Once upon a time, deep in the forest, far from where human feet ever trod, there lived a gentle fairy named Petula. She lived in a tiny house overlooking a small pond. Tall plants stood all around her house. In the spring, flowers bloomed atop these plants, surrounding her house in a symphony of beautiful colors - red, yellow, purple, blue, pink. The lush green plants were soft to sit on and lovely to look at. She had a large yard of thick, dark green moss, where she would often spread a blanket for picnic lunches. Further out from her house stood enormously tall trees, stretching miles into the sky, so thick that it took almost an hour to walk around them.
The pond was beautiful and still. There was a dock that extended into the pond from Petula's house, and tied to the dock was a tiny rowboat. Petula would often float about the pond in the warm summer evenings, listening to the gentle humming of the insects. Sometimes, she would send floating candles out into the water, tiny candles of bright colors, small and light enough to float on the water. These candles would drift off into the pond, floating between the lily pads and water plants, and would reflect off the still surface of the water as the evening faded into darkness.
In the fall and winter, it was colder. The leaves turned to brown and yellow and red, and fell from the tall tall trees. Petula cast magical fairy spells to keep the huge leaves from falling on her house, and they drifted to either side, landing in the pond or just beyond her yard. The flowers that gave her yard such color and filled her small house with sweet fragrances closed up for the winter. Petula would build a fire in her fireplace, and locking her doors and shutting her windows up tight, she settled in for the wait until spring.
In the winter, Petula wore warm fuzzy sweaters and robes, carefully folding her graceful fairy wings up behind her back. She sat by the fire, brushing out her long, long golden hair. She did a lot of reading, and sometimes she watched a little television. But she felt very lonely in the winter. In the summer, she could run about outside, and float in her rowboat. But in the winter, she had little to do. She watched the snow pile up outside her window.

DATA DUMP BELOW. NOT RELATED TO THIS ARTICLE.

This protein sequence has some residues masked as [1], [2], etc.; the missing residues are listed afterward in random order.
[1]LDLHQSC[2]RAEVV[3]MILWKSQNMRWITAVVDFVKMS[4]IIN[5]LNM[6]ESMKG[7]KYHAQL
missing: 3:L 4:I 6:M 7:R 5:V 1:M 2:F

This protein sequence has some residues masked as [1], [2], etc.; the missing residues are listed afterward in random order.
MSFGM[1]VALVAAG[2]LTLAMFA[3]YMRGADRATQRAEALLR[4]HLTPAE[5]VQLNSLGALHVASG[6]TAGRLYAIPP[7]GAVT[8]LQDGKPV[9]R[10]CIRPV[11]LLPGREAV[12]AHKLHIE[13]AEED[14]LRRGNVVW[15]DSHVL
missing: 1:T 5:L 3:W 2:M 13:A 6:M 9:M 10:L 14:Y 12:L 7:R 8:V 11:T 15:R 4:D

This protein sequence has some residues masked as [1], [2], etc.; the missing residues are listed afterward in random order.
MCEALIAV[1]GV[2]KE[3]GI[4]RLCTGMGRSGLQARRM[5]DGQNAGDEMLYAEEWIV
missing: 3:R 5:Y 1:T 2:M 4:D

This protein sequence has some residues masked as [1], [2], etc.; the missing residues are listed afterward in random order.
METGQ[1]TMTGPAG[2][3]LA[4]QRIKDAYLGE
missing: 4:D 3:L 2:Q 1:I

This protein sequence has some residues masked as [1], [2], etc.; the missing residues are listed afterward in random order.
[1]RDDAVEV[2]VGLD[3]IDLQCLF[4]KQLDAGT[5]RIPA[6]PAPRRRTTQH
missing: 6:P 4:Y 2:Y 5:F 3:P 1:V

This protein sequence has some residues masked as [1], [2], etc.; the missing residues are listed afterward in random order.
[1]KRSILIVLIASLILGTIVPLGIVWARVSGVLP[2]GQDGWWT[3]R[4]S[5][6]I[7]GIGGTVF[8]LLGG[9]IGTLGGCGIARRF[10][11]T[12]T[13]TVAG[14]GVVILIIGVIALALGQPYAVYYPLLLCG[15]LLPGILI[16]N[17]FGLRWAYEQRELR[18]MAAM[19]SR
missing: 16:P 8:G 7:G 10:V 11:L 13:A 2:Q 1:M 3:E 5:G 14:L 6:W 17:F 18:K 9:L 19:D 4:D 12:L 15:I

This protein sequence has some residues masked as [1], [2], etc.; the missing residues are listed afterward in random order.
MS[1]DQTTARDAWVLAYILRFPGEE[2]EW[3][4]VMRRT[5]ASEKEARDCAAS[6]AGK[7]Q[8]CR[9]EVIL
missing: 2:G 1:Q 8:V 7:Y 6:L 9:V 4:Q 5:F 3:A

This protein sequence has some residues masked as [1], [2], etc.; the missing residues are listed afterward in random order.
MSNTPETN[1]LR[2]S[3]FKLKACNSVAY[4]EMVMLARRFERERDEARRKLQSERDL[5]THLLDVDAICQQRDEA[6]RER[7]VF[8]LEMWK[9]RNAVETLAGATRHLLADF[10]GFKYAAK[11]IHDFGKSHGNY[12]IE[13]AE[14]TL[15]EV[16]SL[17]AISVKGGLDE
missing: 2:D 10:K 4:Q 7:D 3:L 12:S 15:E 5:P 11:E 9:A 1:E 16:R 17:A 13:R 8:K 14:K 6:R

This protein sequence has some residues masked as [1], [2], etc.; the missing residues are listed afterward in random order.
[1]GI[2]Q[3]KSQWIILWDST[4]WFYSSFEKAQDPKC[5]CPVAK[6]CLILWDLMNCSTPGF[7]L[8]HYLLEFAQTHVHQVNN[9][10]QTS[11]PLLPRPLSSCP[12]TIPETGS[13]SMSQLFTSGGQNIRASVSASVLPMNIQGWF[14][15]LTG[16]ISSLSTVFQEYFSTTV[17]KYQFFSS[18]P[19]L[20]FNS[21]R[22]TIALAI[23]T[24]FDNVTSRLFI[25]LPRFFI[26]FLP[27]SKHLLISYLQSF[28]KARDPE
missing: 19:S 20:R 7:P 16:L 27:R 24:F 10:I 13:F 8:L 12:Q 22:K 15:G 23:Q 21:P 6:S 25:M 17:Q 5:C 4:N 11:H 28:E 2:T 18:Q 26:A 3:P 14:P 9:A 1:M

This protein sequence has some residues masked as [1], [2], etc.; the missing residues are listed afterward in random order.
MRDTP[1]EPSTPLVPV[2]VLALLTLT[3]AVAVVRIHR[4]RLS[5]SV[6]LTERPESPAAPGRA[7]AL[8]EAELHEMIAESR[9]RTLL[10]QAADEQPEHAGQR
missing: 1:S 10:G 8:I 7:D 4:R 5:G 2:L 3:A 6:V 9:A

Then one day, she met a pixie named Alexander, at the Supermarket. Alexander was a handsome pixie, and Petula was fond of him at once. So, she invited Alexander to her house for tea.
The next day, Petula and Alexander sat by the fire, drinking tea and eating toast with butter and small round cakes with chocolate icing. They talked together for hours, each learning much about the other. They discovered that they both enjoyed many of the same things. They played backgammon and listened to ancient harpsongs by elves on the stereo. When at last it was time for Alexander to leave, Petula kissed him on the cheek.
Meanwhile, in the dark and forbidding Iron mountains, the beautiful Princess had been captured by the Evil Troll King and locked up in a tiny room at the topmost tower of his castle. Large and burly trolls wearing armor and carrying swords stood guard outside the locked door with its tiny window blocked by bars of stainless steel. The Princess looked out of her tiny window at the desolate, ruined land below, and wished for escape. Suddenly, the Evil Troll King burst into the Princess's prison cell. He laughed wickedly, and, gazing at the Princess's breasts, which showed nicely through her tight gown, he bellowed, "Off with your clothes, woman!"
"Never!" screamed the Princess. "Help!" she shouted out of the window.
The Evil Troll King summoned several of his trollish guards. "Chain her to the wall!" he commanded.
The trolls put down their swords and placed stainless steel chains around the arms and legs of the Princess. Then they hung the chains from hooks on the wall, and left her, struggling, hanging in the air.
"When the Prince gets here, you'll be sorry for this," said the Princess.
"Never mind him," said the Evil Troll King. "My armies will stop him."
With that, the Evil Troll King grabbed at the Princess's flowing white gown and tore it off. The Princess was left with only a white lace bra and a pair of pink panties to protect her.
Fortunately, the hooks of the bra were somewhat complicated, and as the Evil Troll King was attempting to unhook the bra, the Prince arrived.
"Stop that, you foul vermin!" shouted the Prince.
"Aw, man! How did you get past my armies?" asked the Evil Troll King.
"Simple," said the Prince. "My armies are better than your armies."
And with that, the Prince freed the Princess and carried her down the stairs and out to his car.
Spring arrived, and Petula and Alexander had fallen in love. On warm sunny days they sat on a blanket out on Petula's lawn, and ate fresh baked bread with cheese, and marinated meats broiled on skewers, and cashews, and cream-filled chocolates, and drank orange juice and lemonade. In the evenings they took long walks together through the forest, or, if it was raining, they stayed in and watched movies on the VCR.
In the mornings, Alexander cooked pancakes for breakfast, and in the afternoons they went floating out on the lake in Petula's rowboat. Sometimes they loaded the rowboat up with pillows and blankets and made love on the water. Then they would watch the sun go down, and would send floating candles out into the darkness. And back at home, they would cook TV dinners in the microwave and play chess and read poems to each other. Then one night, one of their floating candles floated into a pile of dead leaves on the bank and started a forest fire. Petula's house burned down, and both she and her lover were killed.
But the Prince and the Princess lived happily ever after.